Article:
Putting Britain at the heart of the Atlantic-Pacific world
On Monday, His Majesty’s (HM) Government released the refresh of the Integrated Review (IRR), the re-appraisal of the wide-ranging foreign and defense policy appraisal ordered by Boris Johnson when he became prime minister. His successor, Liz Truss, commissioned the refresh during her brief stint in 10 Downing Street, and incumbent Rishi Sunak continued it. The worsening geopolitical situation, especially Russia’s attempt to seize Ukraine by force but also the People’s Republic of China’s attempts to change the international order, motivated the refresh.
The worsening geopolitical environment
Like the Integrated Review of March 2021, the IRR establishes the parameters for British global engagement in an era of “systemic competition,” described as “the dominant geopolitical trend and the main driver of the deteriorating security environment.” However, unlike the Integrated Review, the IRR defines systemic competition as the “growing convergence of authoritarian states” to the extent that they are “working together to undermine the international system or remake it in their image.” In addition, the IRR sees the competition of the late 2010s and early 2020s deteriorating into an outright struggle:
Since…, Russia’s illegal invasion of Ukraine, weaponisation of energy and food supplies and irresponsible nuclear rhetoric, combined with China’s more aggressive stance in the South China Sea and the Taiwan Strait, are threatening to create a world defined by danger, disorder and division—and an international order more favourable to authoritarianism.
Key threats and challenges
In keeping with the growing emphasis on interstate rivalry and geopolitical confrontation, gone are the days when British security strategies emphasized terrorism or failed states as the principal threat to the United Kingdom and its allies and partners. This is not to say that HM Government discounts such threats. Instead, they are deprioritized in relation to the more significant threat from large or aggressive authoritarian states.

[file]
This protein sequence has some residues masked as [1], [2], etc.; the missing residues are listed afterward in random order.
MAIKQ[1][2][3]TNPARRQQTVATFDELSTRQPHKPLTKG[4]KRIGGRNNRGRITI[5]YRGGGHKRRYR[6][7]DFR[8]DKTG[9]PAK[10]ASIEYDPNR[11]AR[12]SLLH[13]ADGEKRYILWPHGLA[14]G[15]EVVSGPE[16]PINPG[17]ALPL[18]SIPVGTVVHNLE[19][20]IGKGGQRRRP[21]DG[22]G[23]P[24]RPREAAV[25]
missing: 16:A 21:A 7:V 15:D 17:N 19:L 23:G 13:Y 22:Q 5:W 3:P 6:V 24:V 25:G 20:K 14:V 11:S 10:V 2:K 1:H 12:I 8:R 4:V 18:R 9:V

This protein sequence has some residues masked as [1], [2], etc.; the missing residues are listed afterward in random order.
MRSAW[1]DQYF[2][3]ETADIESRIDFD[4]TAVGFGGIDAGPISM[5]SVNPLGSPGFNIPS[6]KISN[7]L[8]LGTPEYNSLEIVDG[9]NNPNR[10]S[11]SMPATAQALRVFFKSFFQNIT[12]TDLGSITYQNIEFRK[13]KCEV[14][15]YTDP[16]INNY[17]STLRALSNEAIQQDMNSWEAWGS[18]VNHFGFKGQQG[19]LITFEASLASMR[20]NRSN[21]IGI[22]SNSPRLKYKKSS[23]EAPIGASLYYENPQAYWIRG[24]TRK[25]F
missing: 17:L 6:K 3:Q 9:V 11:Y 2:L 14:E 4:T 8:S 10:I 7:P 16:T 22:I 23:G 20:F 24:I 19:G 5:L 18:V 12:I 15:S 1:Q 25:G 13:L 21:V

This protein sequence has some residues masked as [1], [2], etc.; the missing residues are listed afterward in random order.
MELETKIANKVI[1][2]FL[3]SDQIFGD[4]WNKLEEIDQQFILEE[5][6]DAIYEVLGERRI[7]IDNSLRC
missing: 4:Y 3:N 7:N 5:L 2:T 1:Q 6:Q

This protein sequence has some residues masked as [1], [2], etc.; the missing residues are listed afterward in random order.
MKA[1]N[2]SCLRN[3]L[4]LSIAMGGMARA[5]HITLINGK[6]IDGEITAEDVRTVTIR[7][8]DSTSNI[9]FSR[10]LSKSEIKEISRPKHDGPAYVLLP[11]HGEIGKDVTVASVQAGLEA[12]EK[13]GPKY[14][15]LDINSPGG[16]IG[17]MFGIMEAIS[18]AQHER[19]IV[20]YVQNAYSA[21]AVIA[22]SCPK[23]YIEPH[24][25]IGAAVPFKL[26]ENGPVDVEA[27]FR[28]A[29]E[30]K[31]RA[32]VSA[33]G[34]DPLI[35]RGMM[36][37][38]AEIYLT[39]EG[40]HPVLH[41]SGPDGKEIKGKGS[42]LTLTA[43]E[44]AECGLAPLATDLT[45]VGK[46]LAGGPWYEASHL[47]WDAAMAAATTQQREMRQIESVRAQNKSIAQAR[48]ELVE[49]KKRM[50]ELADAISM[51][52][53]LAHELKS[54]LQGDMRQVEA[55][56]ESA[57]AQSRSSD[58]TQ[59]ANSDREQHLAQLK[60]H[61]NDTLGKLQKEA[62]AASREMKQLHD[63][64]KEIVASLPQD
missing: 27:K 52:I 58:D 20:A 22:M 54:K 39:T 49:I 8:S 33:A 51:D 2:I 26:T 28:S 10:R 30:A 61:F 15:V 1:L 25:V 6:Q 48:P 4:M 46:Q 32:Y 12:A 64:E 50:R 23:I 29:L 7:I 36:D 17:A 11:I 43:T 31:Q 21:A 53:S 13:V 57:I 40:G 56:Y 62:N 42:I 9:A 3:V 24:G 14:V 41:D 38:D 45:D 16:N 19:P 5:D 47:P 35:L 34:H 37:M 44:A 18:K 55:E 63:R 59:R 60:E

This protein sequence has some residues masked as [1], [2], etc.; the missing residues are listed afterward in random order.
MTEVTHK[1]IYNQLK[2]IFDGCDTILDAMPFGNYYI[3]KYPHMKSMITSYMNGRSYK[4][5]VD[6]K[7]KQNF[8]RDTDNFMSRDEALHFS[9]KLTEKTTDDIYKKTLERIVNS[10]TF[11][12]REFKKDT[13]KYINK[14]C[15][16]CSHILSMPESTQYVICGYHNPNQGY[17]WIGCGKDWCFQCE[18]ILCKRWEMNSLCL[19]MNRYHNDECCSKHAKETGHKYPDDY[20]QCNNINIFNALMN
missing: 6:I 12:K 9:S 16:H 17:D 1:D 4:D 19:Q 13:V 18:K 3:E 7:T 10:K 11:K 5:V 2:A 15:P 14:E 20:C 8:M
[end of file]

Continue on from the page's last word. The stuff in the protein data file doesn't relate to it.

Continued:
Unsurprisingly, given the character of the kleptocratic regime in the Kremlin and its ongoing offensive against Ukraine, Russia is characterized in the IRR similarly to the Integrated Review, i.e., as a “direct” and “acute” threat to British interests. There is no shadow of doubt that HM Government sees Russia as the most immediate threat to the United Kingdom and its allies and partners, particularly in the Euro-Atlantic. The British stance towards Russia has even hardened since 2021. While the United Kingdom is open to cooperation with the Kremlin, Russia has to cease to be a rogue state. Until then, HM Government plans to treat Vladimir Putin’s regime as a hostile opponent, if not an outright enemy.
The IRR goes further than the Integrated Review in reframing the PRC. While the Integrated Review described the PRC as a “systemic competitor,” the IRR calls the PRC an “epoch-defining systemic challenge.” An entire box is devoted to the nature of the threat the PRC—under the control of the Chinese Communist Party—poses to the British state and the international order more generally: